So . . .  Not happening until our son is of an age where he can do all of that.

But we love getting the holiday pictures from our friends and family.  (Note to friends: we love seeing your kids, but we also want to see you in the picture as well.)

SOPOBAB (son of POB and blogger) especially likes the pictures of the kids he knows.  Even he says stuff like, “wow, they’ve grown!!”  There is one family with an adorable little girl and two younger twin boys (you know who you are) whose card was particularly of interest to SOPOBAB.  (I think he likes the willfulness in the girl.)  But he is betrothed to another (this, he decided at the tender age of 7, so his interest in the willful one is merely big-brotherly.)

He also likes to see pictures of my college friends’ families.  A group of us female friends have remained tight-knit (the “Soeurs”).  SOPOBAB asked POB, “when are the Soeur kids getting together?” 

He also asked POB, “[Blogger] is a Soeur, and I am a Soeur kid, then what are you?”  POB responded, somewhat sheepishly, “I am a Soeur Consort.”  Since not everyone has a spouse and partners may change from time to time, it seemed like a suitable name — heck, Queen Elizabeth’s husband is called “The Queen Consort” (I think). Unfortunately, it sounds a little tawdry.  Maybe we will all get married by the time he is old enough to think the name is ooky and then “Soeur Consorts” will be “Soeur Spouses”.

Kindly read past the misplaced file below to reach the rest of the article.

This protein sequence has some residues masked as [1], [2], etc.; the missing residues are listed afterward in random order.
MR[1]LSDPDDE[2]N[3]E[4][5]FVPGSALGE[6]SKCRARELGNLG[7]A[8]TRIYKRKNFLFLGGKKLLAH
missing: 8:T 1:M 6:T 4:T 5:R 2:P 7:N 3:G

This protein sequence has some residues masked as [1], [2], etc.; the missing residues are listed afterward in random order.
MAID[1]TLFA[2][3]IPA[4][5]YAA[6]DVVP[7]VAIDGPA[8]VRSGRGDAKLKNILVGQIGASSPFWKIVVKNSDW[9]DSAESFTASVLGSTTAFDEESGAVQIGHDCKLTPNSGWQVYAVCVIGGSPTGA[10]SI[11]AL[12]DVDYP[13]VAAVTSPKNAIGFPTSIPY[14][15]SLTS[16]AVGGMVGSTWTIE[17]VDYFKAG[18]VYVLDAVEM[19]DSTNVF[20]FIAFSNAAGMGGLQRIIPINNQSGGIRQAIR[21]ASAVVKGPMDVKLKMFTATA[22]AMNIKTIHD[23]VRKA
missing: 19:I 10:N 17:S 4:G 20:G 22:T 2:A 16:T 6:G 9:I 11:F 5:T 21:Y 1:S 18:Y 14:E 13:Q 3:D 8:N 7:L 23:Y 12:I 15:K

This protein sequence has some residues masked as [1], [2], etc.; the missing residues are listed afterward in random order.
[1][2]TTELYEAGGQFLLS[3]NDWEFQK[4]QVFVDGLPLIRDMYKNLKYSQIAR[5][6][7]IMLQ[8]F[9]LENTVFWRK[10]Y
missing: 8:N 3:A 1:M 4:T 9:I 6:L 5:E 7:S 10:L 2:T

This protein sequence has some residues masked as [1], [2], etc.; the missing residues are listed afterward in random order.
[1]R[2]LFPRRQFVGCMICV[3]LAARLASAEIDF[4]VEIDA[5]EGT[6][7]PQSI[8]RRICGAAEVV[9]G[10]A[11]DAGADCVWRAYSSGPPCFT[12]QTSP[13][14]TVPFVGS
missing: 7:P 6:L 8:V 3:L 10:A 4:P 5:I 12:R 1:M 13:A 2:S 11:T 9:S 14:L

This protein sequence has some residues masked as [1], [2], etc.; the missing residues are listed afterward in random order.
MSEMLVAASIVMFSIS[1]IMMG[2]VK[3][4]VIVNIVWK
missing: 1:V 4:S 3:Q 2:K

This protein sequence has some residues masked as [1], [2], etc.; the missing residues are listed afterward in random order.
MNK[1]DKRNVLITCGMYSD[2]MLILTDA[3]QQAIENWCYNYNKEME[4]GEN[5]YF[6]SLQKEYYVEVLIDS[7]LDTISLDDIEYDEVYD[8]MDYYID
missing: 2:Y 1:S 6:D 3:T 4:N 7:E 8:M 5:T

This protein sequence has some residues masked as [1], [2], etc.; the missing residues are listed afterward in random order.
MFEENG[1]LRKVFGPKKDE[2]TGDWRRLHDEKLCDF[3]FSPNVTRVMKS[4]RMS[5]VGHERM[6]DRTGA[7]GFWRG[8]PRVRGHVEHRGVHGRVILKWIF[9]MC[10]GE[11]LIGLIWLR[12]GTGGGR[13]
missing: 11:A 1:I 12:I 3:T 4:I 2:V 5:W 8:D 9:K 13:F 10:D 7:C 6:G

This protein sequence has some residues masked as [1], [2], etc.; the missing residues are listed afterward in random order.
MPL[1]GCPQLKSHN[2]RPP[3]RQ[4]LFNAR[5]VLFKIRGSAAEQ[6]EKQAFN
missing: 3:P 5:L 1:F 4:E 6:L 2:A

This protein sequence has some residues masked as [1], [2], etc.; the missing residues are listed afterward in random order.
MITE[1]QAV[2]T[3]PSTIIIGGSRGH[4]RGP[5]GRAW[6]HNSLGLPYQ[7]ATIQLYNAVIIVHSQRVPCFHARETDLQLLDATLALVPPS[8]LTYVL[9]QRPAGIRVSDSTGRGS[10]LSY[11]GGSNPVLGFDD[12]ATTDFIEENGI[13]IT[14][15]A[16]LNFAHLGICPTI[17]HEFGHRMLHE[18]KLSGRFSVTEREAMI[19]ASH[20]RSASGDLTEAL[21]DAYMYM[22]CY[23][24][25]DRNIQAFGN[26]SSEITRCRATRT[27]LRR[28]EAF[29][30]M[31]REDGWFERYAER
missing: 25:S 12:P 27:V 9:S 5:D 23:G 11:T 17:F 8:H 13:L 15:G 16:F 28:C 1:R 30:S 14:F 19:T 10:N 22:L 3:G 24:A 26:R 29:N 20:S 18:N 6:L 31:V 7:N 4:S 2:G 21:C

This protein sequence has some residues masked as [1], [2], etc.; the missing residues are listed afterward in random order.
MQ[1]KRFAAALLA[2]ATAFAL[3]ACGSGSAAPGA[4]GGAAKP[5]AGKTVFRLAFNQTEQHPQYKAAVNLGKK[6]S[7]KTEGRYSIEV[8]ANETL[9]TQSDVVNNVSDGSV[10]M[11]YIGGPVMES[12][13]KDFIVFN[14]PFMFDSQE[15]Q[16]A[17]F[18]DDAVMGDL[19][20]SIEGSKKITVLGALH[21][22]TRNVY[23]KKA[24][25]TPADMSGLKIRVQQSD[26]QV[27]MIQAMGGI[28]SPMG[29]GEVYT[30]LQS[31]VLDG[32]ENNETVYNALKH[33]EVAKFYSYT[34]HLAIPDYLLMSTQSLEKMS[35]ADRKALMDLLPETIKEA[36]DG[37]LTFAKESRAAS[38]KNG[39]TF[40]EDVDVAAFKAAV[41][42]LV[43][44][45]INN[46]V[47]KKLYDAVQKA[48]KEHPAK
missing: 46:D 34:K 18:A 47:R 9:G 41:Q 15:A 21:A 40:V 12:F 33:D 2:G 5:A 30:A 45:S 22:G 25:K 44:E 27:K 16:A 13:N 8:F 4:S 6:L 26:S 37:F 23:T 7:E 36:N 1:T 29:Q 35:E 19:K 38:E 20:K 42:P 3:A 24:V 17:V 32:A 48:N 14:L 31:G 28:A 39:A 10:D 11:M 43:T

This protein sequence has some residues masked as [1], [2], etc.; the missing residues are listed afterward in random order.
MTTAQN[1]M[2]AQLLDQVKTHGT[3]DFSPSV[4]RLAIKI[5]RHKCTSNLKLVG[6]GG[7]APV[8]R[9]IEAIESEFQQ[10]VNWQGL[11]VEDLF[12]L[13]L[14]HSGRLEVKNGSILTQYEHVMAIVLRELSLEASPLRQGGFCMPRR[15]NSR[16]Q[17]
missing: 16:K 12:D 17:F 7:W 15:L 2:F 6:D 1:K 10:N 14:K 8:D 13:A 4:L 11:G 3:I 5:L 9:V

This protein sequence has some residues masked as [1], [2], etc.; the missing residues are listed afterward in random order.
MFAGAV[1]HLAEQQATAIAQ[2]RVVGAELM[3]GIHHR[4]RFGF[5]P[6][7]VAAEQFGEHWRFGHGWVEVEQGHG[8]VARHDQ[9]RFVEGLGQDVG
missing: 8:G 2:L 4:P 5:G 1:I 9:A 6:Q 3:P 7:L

But our boy is used to eccentricity.

My son, the Prince

This weekend, POB (partner of blogger), SOPOBAB (son of POB and blogger) and I went to see dear friends who live outside the City.  The wife, M., is in the travel business so she knows how to spoil people with sumptuous accommodations.  The husband, C., is the sweetest man ever and, together they are generous with their hearts, their time and their money.   These are the kind of people that should have G-d’s grace shine upon them forever and always (not that I am a religious person or anything).

They have taken an especial liking to SOPOBAB and SOPOBAB adores them — simply adores them.

M. made sure his bedroom for the weekend was filled with presents, like Christmas morning in the movies.  Our room had a gigantic bed with matching pajamas in case we forgot ours, a gift basket and bottled water.  The bathroom was the size of most Manhattan apartments. So, this was SIX star accommodations and, because we were visiting our dear friends, it was a TEN-STAR experience.

I forgot to tell our friends that SOPOBAB said after the weekend that he slept in “luxurious comfort” (he is 8 year old and where do 8 year-olds get this vocabulary).